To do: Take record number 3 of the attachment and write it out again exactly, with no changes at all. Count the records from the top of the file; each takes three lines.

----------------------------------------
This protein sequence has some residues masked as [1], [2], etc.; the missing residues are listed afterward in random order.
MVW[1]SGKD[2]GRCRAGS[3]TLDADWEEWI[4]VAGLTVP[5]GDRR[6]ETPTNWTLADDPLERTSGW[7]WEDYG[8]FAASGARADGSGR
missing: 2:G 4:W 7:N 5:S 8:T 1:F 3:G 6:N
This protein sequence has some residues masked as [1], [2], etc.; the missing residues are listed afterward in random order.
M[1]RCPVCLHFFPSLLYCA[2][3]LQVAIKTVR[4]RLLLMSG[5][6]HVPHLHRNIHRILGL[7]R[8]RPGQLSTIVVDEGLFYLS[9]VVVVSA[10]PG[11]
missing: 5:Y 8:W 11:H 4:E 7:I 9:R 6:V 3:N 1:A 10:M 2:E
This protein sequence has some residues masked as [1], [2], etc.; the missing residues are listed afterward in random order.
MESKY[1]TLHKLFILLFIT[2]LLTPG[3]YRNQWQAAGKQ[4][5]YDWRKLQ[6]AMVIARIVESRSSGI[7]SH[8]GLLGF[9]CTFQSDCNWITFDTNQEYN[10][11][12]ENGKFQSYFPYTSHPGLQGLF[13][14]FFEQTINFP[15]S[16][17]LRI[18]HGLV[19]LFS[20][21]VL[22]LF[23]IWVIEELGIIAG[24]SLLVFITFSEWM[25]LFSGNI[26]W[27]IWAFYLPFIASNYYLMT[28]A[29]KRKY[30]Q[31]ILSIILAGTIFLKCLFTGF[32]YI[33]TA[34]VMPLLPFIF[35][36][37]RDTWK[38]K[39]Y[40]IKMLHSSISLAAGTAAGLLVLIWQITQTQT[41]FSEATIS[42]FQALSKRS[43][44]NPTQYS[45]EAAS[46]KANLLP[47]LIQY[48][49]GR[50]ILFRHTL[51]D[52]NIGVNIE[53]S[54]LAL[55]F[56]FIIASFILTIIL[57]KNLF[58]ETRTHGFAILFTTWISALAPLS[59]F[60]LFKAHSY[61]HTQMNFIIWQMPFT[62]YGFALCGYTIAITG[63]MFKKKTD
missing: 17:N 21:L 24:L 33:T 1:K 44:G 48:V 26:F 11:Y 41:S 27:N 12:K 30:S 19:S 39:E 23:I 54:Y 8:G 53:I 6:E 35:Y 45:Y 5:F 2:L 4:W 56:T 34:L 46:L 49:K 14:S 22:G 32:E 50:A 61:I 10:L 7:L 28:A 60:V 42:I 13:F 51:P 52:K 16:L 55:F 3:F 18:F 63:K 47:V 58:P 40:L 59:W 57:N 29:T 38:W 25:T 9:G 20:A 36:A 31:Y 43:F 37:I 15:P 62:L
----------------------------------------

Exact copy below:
This protein sequence has some residues masked as [1], [2], etc.; the missing residues are listed afterward in random order.
MESKY[1]TLHKLFILLFIT[2]LLTPG[3]YRNQWQAAGKQ[4][5]YDWRKLQ[6]AMVIARIVESRSSGI[7]SH[8]GLLGF[9]CTFQSDCNWITFDTNQEYN[10][11][12]ENGKFQSYFPYTSHPGLQGLF[13][14]FFEQTINFP[15]S[16][17]LRI[18]HGLV[19]LFS[20][21]VL[22]LF[23]IWVIEELGIIAG[24]SLLVFITFSEWM[25]LFSGNI[26]W[27]IWAFYLPFIASNYYLMT[28]A[29]KRKY[30]Q[31]ILSIILAGTIFLKCLFTGF[32]YI[33]TA[34]VMPLLPFIF[35][36][37]RDTWK[38]K[39]Y[40]IKMLHSSISLAAGTAAGLLVLIWQITQTQT[41]FSEATIS[42]FQALSKRS[43][44]NPTQYS[45]EAAS[46]KANLLP[47]LIQY[48][49]GR[50]ILFRHTL[51]D[52]NIGVNIE[53]S[54]LAL[55]F[56]FIIASFILTIIL[57]KNLF[58]ETRTHGFAILFTTWISALAPLS[59]F[60]LFKAHSY[61]HTQMNFIIWQMPFT[62]YGFALCGYTIAITG[63]MFKKKTD
missing: 17:N 21:L 24:L 33:T 1:K 44:G 48:V 26:F 11:Y 41:S 27:N 12:K 30:S 19:S 39:E 23:I 54:Y 8:G 53:I 6:E 35:Y 45:Y 5:F 2:L 4:W 56:T 34:L 46:L 49:K 14:S 22:G 32:E 50:A 61:I 10:L 7:L 28:A 60:V 42:I 13:F 51:P 52:K 16:L 55:F 3:F 18:F 63:K 47:V 58:P 40:L 59:W 57:N 29:T 38:W 25:T 9:G 20:A 36:A 31:Y 43:F 37:I 15:P 62:L